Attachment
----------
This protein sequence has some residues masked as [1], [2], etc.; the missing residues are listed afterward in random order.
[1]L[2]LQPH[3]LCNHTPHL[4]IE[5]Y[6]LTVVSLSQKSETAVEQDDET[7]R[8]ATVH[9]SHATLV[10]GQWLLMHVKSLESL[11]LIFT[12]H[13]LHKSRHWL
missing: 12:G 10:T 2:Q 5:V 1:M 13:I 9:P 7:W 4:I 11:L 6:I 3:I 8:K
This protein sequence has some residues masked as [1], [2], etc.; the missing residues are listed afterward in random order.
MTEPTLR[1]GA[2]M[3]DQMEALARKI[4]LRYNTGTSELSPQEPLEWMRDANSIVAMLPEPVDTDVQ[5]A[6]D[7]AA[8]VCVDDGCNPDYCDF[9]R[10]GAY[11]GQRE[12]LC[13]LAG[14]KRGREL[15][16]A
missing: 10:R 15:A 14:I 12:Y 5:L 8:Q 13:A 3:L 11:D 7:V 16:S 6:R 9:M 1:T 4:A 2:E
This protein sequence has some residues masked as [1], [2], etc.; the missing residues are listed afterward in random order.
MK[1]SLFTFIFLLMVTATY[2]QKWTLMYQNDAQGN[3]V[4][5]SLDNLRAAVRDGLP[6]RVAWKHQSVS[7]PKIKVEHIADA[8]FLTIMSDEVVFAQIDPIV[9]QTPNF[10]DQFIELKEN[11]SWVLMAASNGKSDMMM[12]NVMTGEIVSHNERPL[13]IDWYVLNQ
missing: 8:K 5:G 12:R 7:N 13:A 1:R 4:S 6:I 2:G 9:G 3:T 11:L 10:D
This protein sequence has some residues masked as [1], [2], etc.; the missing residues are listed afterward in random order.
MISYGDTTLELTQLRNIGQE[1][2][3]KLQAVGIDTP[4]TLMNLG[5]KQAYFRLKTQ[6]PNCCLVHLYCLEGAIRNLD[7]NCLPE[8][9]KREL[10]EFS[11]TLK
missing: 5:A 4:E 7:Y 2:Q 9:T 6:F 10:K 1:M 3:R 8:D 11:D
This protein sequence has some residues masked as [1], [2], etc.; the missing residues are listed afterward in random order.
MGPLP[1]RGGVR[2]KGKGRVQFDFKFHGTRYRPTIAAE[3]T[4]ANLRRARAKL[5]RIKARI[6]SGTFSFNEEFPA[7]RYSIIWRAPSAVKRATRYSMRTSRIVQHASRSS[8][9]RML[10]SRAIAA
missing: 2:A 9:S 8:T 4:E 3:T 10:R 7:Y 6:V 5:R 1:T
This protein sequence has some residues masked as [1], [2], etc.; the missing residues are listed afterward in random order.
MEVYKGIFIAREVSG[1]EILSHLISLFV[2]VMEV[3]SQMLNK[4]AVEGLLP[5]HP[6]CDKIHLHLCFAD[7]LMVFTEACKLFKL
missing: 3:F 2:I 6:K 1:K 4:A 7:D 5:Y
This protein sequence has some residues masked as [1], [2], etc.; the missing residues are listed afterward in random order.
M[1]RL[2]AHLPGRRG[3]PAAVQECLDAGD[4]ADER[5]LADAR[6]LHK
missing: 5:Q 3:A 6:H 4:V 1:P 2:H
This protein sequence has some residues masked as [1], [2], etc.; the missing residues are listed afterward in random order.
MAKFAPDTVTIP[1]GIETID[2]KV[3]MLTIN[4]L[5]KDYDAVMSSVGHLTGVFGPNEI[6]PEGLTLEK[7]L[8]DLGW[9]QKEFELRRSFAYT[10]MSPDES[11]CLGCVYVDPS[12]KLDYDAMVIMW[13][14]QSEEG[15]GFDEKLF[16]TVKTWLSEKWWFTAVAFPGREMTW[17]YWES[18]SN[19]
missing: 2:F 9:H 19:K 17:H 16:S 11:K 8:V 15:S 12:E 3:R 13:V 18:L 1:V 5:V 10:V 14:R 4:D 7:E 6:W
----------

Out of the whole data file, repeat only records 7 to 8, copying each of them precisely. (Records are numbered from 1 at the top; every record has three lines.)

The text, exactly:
This protein sequence has some residues masked as [1], [2], etc.; the missing residues are listed afterward in random order.
M[1]RL[2]AHLPGRRG[3]PAAVQECLDAGD[4]ADER[5]LADAR[6]LHK
missing: 5:Q 3:A 6:H 4:V 1:P 2:H
This protein sequence has some residues masked as [1], [2], etc.; the missing residues are listed afterward in random order.
MAKFAPDTVTIP[1]GIETID[2]KV[3]MLTIN[4]L[5]KDYDAVMSSVGHLTGVFGPNEI[6]PEGLTLEK[7]L[8]DLGW[9]QKEFELRRSFAYT[10]MSPDES[11]CLGCVYVDPS[12]KLDYDAMVIMW[13][14]QSEEG[15]GFDEKLF[16]TVKTWLSEKWWFTAVAFPGREMTW[17]YWES[18]SN[19]
missing: 2:F 9:H 19:K 17:H 16:S 11:K 8:V 15:S 12:E 3:R 13:V 18:L 1:V 5:V 10:V 14:R 4:D 7:E 6:W